Battle Scars
  • Maggie Franklin
  • July 28, 2010

My toe is still numb. The big toe on my right foot. Actually just the upper left corner at the edge of the free edge of the nail. It's been numb since sometime around February or early March of 2007.

I blame a client. She was one of those on again/off again clients who had been coming to see me for years by that fateful evening in early '07. We'd been through a lot together throughout our relationship of something nearing 15 years. She was one of those people who come into your life and settle into your schedule as a regular client. The kind you want:  took good care of her nails and would absolutely DIE if she missed an appointment, only reluctantly taking her nails off for a few months when money got tight and everything else had been cut from the budget.

The type of client who is always sunny and funny and animated and you always look forward to seeing her and have a genuine great time during her visits.

Until you've known her for a little too long.

Some clients — like friends and lovers — come into your life and make your heart sing, and eventually settle into a comfortable routine that lasts for years, possibly for your entire career, and occasionally beyond that through your entire lifetime as good friends. And some clients — like friends and lovers — come into your life and make your heart sing, for a few months. Until they begin to reveal their full selves including all their incompatibilities with you, until they wear out their welcome and make you scramble desperately for a professional way to extricate yourself from the toxic cloud of doom that accompanies them to every appointment.

When a client goes bad like this, it's usually after you've befriended them on some level. After you've revealed more about yourself than you would to an ordinary client, and have learned more about the client than you ever wanted to know. Whether you think you've crossed that precarious line from client to friend or not, the problem lies in that client believing that you've crossed that line. Making a stand to set the record straight almost never goes smoothly, and rarely allows you to keep the client but lose the friend.

And that's how I ended up with nerve damage in my big toe. I'd been putting up with her for far too long. I was in a bad mood for the entire week leading up to her appointment, and it took an entire week after her appointment to recover. I had to clench my jaw and force a smile while I sat through her services, silently singing the Piña Colada Song in my mind to distract myself from the narcissistic misery she brought in with her and attempted to lay on my shoulders.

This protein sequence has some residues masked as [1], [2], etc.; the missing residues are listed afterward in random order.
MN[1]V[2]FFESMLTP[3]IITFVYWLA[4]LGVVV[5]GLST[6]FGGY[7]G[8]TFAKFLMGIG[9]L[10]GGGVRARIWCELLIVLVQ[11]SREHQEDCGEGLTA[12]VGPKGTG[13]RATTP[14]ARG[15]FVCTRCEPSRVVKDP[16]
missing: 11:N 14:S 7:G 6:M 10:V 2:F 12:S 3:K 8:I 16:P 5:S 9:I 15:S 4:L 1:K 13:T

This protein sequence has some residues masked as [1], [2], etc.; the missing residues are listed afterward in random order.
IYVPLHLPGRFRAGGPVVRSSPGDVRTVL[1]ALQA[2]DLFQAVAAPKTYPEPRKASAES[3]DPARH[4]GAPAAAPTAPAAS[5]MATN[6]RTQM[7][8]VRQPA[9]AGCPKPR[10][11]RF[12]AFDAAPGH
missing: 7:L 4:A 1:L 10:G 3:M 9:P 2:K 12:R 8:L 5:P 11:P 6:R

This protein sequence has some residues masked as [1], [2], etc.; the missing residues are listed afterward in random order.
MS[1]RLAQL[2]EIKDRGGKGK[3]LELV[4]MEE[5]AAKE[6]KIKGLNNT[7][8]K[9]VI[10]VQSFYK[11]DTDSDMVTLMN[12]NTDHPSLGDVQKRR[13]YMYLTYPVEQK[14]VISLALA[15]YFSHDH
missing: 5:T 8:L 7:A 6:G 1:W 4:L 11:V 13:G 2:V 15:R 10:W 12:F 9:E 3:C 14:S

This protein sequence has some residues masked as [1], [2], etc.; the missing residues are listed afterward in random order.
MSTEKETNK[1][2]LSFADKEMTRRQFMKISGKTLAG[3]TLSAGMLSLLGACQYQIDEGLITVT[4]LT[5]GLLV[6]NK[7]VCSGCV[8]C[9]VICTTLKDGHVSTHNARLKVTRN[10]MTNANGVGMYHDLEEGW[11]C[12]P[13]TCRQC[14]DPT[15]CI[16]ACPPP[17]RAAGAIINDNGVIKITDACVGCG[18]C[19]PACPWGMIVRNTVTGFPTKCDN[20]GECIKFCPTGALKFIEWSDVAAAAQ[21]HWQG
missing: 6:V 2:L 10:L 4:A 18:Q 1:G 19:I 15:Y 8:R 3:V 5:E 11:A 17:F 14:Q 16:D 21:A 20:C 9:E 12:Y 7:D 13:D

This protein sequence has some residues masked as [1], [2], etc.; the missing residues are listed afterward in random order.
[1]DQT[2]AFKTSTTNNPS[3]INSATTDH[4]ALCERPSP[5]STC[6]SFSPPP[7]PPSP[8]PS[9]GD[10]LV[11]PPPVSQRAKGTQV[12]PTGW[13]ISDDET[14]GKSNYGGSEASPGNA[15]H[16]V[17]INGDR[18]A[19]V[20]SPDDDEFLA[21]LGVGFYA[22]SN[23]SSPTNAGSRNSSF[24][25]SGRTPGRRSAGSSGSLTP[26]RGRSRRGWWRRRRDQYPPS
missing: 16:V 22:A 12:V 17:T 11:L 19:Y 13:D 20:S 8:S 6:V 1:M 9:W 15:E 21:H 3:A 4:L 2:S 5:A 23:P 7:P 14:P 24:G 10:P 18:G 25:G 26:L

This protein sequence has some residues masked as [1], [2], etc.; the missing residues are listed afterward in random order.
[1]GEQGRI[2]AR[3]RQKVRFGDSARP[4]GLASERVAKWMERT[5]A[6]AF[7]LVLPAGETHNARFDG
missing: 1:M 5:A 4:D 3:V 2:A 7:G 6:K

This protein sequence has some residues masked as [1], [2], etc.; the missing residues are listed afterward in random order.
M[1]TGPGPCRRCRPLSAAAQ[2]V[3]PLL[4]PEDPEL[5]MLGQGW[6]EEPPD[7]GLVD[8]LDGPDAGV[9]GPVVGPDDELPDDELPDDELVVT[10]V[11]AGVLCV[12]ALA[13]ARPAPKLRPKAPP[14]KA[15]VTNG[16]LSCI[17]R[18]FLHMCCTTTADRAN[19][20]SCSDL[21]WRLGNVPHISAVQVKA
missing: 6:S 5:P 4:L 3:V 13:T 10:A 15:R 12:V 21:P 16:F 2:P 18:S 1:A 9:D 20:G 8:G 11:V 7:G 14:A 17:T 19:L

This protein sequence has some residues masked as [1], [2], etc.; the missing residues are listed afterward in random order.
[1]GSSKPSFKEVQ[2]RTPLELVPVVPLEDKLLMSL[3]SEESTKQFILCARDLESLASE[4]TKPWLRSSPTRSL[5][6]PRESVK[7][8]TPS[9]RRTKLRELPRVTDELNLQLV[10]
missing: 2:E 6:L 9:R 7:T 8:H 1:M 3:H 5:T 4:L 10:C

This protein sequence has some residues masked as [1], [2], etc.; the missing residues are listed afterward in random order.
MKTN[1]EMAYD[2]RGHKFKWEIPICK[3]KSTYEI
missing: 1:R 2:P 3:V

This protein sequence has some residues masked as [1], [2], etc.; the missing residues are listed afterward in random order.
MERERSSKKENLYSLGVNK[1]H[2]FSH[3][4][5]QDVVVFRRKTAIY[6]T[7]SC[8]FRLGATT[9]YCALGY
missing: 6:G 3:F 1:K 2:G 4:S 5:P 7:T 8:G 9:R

The last time I saw her, I was wearing Ugg Boots. It was one of those nights I worked late, and she was my last client. I came home around 9 p.m., emotionally exhausted and physically drained. Changing out of my work clothes and into some comfy pajamas my first priority. I was standing up, leaning over to take off my boots when something went wrong. I ended up slamming my foot — big toe first — into our bedroom floor. I crumpled into a heap of blubbering flesh on the floor while I cradled my pounding toe in my arms (which I'm proud to still be able to do, although it's certainly not as easy as it used to be) while I cursed the name of the client who had brought me to such a sad state.

I called her the next day to let her know I would no longer be able to do her nails. I didn't even bother finding a "professional" reason. I just told her I wouldn't do them anymore, end of statement. I hung up on her while she blubbered that her life was over and nobody else could do her nails like me.

It's been three years. I haven't spoken with her since. Hopefully her new nail tech has a stronger buffering system than I do. But my toe is still numb.

Keywords:   clients  



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